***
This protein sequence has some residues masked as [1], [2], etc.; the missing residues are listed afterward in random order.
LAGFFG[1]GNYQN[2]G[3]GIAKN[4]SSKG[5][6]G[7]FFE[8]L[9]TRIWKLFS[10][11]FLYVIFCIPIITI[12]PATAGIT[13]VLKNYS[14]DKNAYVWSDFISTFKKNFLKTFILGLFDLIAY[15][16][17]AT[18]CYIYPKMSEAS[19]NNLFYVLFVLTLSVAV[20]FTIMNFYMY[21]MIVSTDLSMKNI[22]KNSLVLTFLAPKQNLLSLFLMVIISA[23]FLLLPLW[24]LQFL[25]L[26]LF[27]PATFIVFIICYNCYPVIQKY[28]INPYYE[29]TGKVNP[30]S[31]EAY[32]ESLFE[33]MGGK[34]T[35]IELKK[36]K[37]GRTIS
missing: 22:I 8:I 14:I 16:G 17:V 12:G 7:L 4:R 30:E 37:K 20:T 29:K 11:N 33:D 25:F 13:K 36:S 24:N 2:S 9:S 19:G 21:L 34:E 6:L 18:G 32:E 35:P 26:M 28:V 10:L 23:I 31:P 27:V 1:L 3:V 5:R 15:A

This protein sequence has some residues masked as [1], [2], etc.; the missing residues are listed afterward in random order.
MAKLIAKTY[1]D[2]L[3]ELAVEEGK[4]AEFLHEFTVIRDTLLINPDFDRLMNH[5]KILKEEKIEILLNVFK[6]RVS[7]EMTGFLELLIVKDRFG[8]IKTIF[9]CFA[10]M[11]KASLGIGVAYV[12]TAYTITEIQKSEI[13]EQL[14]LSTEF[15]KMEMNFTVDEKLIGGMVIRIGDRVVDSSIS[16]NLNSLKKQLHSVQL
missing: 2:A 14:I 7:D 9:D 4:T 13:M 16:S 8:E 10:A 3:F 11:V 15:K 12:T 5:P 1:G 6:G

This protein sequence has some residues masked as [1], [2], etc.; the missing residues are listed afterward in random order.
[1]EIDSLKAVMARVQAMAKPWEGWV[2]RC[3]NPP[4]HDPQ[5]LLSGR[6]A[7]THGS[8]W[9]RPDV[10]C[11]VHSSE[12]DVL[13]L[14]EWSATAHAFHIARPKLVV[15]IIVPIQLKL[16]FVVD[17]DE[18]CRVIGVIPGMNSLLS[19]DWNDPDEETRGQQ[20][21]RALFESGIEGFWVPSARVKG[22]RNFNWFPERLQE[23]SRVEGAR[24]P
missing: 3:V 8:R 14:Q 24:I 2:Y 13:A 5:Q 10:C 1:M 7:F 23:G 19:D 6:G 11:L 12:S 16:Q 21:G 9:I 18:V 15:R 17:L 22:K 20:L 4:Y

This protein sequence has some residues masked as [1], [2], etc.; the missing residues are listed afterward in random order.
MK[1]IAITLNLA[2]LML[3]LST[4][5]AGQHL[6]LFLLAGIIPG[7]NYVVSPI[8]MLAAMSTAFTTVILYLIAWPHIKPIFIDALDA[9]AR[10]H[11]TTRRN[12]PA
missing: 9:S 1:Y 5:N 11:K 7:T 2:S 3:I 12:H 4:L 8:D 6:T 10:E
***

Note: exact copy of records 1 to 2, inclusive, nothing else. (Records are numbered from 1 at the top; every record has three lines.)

This protein sequence has some residues masked as [1], [2], etc.; the missing residues are listed afterward in random order.
LAGFFG[1]GNYQN[2]G[3]GIAKN[4]SSKG[5][6]G[7]FFE[8]L[9]TRIWKLFS[10][11]FLYVIFCIPIITI[12]PATAGIT[13]VLKNYS[14]DKNAYVWSDFISTFKKNFLKTFILGLFDLIAY[15][16][17]AT[18]CYIYPKMSEAS[19]NNLFYVLFVLTLSVAV[20]FTIMNFYMY[21]MIVSTDLSMKNI[22]KNSLVLTFLAPKQNLLSLFLMVIISA[23]FLLLPLW[24]LQFL[25]L[26]LF[27]PATFIVFIICYNCYPVIQKY[28]INPYYE[29]TGKVNP[30]S[31]EAY[32]ESLFE[33]MGGK[34]T[35]IELKK[36]K[37]GRTIS
missing: 22:I 8:I 14:I 16:G 17:V 12:G 7:L 4:R 30:E 37:K 20:T 29:K 11:N 33:D 25:F 13:K 36:S 24:N 2:S 9:S 19:G 21:L 34:E 6:L 18:G 32:E 35:P 26:M 28:V 10:L 23:I 31:P 27:V 1:L 3:V 5:R 15:A

This protein sequence has some residues masked as [1], [2], etc.; the missing residues are listed afterward in random order.
MAKLIAKTY[1]D[2]L[3]ELAVEEGK[4]AEFLHEFTVIRDTLLINPDFDRLMNH[5]KILKEEKIEILLNVFK[6]RVS[7]EMTGFLELLIVKDRFG[8]IKTIF[9]CFA[10]M[11]KASLGIGVAYV[12]TAYTITEIQKSEI[13]EQL[14]LSTEF[15]KMEMNFTVDEKLIGGMVIRIGDRVVDSSIS[16]NLNSLKKQLHSVQL
missing: 2:A 14:I 7:D 9:D 4:T 13:M 16:S 8:E 10:A 3:F 11:V 15:K 12:T 5:P 1:G 6:G